Tuesday, 12 March 2013

The commute, the stripdown and the extra bits

So the commute did not happen that Monday as it was slightly rainy. The bike does not yet have guards and I refuse to sit at work with a gritty strip of wetness up my arse all day, so I waited until Thursday to do the bizzo. It was a beautiful day and the ride went off without a hitch, the bike looking, feeling and performing flawlessly. I had to do some jobs in town at lunchtime and then go to Merivale to get my laser eyes checked, so ended up with around 35kms on the clock for the day.

Not one single person flagged me down in the street to tell me about the clear awesomeness of the bike I was riding, thus giving me the chance to smugly tell them that well I actually made it all myself. This was so disappointing that I had to stop in to people I knew to show it off. This satisfied my ego somewhat...

At approximately this time my eldest asked about the hours I spend in the garage and what exactly it is that I do there. I proudly showed her the bike and said I had been making this. She pointed to the wheels and asked 'Did you make this bit?', 'No'. She then pointed to the seat and seatpost 'Did you make this bit?', 'No, now go away now you horrible little shite'.

I then decided to strip it down, and shortly I had this pile of bits;

Those rims are Salsa Delgado Cross Rims, the front laced to a very sexy VO Grand Cru High Flange hub.
A pile of bicycle parts yesterday.
I then drilled and tapped the guard mount on the fork, and added the rack mount eyes and the chainstay bridge. Unfortunately about this time the batteries on my camera gave out so I have little photographic evidence;

Tapping the M5 Guard mount hole
Positioning the chainstay bridge ready for brazing, the big hole is to fit a kickstand if I need one. I may not be able to bring myself to do it though.
 Once I had all those bits on I then spent a considerable amount of time - about an hour per joint - cleaning up all the lugs and removing filing marks etc. This was actually quite enjoyable in it's own way, and I had an audiobook of Kurt Vonnegut's Slaughterhouse Five to listen to, a very pleasant way to while away the hours...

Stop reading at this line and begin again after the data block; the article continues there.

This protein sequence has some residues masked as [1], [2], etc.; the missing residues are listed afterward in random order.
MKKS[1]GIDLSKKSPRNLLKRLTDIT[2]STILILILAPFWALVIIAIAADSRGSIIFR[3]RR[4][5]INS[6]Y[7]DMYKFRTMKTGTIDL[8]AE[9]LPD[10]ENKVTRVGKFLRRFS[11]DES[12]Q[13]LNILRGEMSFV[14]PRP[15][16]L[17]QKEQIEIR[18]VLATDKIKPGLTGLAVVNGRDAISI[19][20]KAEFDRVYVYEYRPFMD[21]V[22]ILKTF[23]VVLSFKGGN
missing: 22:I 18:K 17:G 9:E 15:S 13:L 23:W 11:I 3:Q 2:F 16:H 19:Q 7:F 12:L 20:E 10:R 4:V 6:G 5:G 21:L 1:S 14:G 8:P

So today I dropped the bare frame off to James Lee Design for coating. I am getting it clear matte 2 pack wet sprayed, this will show off the frame warts and all. I am probably quite far from the norm with this sort of thing, but I really like things being actually what they are, with no pretending whatsoever. If I thought I could get the frame to look like it does with no protection at all then I would, but practicality rules over all.

I should have the frame back for the weekend hopefully....


  1. Wow - great to see you've got her on the road. Congrats! So what were your thoughts about the whole building process? Did your jig work as well as you hoped?
    How did you check your finished frame angles and were they exact to your design, or did you need to do some cold setting? What did you think of your choice of tubing now you've brazed it all up and ridden the completed bike? So many questions...


    1. Hi Shaun, I am pretty stoked to get it all up and running, I rode it to work today after doing the last few bits. I am totally happy with the tubing, the frame is significantly stiffer and lighter than the zinc frame I was riding. I did a fair bit of cold setting, but used the jig as the check for this which worked out well. I made some comments on how the jig performed in this post; http://pogwardbicycleindustries.blogspot.co.nz/2013/02/a-wild-bicycle-appears.html Let me know if you want to use the jig, you are more than welcome to...